Skin tags are little flaps or knobs of skin that can appear on various parts of the body. The tags are flesh-colored and are benign, though the size of a skin tag can sometimes interfere with normal activities. A child can develop skin tags, also called papillomas, just as adults. The New Zealand Dermatological Society's Dermnet NZ service explains that the exact cause of skin tags is not always clear but that several factors can play into whether a child--or adult--is going to develop skin growths.
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Children may be born with skin tags near their ears, according to KidsHealth from Nemours. The small protuberances are often located in front of the ears because the cartilage that forms your baby's ears has not yet thickened to form the normal ear shape. Children's Hospital in Boston discusses situations in which a child may have a skin tag near the point at which the upper ear attaches to the head. These tags are not harmful, but you might consider removal for cosmetic reasons.
Your child may develop wart-like bumps or more floppy skin tags as a result of viruses that can lie dormant in the body for some time. Carrying the HPV virus can result in skin tags in both children and adults, as can the molloscum contagiosum virus. Molloscum is spread through close bodily contact and can live on towels and surfaces in your home. The Centers for Disease Control explain that molloscum is most prevalent in children under the age of 10, although kids and adults of all ages can become infected.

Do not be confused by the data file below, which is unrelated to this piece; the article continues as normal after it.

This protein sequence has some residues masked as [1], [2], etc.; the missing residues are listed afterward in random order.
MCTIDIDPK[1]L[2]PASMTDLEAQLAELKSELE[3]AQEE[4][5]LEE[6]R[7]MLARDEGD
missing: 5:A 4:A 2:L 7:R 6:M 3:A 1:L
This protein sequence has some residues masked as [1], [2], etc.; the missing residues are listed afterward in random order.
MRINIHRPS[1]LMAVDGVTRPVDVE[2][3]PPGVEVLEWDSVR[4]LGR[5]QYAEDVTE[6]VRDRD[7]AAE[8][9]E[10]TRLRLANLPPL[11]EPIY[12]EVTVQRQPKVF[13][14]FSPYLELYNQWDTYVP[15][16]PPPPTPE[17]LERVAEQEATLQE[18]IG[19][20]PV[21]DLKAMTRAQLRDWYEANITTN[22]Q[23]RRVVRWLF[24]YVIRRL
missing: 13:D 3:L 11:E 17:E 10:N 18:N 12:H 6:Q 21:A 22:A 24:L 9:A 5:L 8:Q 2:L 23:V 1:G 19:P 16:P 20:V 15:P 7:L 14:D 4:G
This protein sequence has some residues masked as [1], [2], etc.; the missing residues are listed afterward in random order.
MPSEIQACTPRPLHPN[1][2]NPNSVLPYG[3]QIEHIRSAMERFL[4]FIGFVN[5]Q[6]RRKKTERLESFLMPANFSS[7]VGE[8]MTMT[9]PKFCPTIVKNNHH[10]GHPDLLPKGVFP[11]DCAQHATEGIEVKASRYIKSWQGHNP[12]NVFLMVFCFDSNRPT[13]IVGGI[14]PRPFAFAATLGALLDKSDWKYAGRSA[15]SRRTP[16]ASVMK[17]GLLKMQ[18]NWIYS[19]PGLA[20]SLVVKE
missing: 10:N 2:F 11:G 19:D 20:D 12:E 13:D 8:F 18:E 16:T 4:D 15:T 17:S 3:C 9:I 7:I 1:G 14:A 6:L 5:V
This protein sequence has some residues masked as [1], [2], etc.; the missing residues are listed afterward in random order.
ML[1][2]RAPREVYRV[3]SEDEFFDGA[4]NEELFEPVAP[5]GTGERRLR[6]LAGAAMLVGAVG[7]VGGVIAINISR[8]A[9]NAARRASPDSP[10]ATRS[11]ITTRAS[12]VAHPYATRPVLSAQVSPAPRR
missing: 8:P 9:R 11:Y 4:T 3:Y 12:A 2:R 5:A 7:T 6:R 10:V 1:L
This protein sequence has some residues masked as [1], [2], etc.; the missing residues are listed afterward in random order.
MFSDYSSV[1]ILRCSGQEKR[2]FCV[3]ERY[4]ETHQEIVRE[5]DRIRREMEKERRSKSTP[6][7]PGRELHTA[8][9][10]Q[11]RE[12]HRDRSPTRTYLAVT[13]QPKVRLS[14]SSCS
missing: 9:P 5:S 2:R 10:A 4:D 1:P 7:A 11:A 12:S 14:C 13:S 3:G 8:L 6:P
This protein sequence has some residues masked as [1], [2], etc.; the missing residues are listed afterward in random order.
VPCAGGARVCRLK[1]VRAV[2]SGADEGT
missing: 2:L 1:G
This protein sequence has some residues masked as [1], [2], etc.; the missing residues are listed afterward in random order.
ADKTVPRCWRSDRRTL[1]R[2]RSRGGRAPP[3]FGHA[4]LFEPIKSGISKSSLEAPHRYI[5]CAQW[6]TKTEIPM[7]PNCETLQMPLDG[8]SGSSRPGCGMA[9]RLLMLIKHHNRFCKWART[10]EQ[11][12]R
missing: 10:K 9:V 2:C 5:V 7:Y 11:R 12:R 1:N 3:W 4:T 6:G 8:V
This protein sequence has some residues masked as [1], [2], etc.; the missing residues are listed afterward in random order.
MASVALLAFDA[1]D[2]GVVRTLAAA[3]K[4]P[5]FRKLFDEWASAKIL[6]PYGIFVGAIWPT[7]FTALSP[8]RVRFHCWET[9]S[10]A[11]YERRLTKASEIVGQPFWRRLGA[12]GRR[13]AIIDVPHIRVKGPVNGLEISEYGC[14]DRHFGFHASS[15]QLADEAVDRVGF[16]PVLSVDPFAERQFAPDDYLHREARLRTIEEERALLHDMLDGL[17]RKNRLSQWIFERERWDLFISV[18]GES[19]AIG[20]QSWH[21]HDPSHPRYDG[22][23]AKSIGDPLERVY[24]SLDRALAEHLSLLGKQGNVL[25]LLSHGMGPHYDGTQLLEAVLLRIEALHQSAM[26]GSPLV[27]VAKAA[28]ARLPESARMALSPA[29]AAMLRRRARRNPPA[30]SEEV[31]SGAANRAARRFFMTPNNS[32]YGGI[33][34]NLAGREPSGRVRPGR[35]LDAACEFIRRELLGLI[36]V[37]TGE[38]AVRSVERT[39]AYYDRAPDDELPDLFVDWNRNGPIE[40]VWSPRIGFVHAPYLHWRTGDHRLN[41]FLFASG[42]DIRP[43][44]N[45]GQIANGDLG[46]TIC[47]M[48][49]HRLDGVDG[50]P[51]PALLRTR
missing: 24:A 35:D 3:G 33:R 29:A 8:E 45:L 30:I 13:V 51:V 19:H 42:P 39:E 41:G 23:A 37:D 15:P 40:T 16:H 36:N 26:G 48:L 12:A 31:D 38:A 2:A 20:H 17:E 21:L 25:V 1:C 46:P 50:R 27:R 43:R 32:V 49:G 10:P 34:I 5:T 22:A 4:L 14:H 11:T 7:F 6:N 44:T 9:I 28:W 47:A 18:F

Dermnet NZ theorizes that chafing of the skin can create skin tags. Children who are overweight are more at risk of developing the growths, especially in areas of the body that are marked by skin folds--the underarms and neck being two common spots. Young children who rub their eyes may be more likely to suffer from skin tags on the upper eyelids.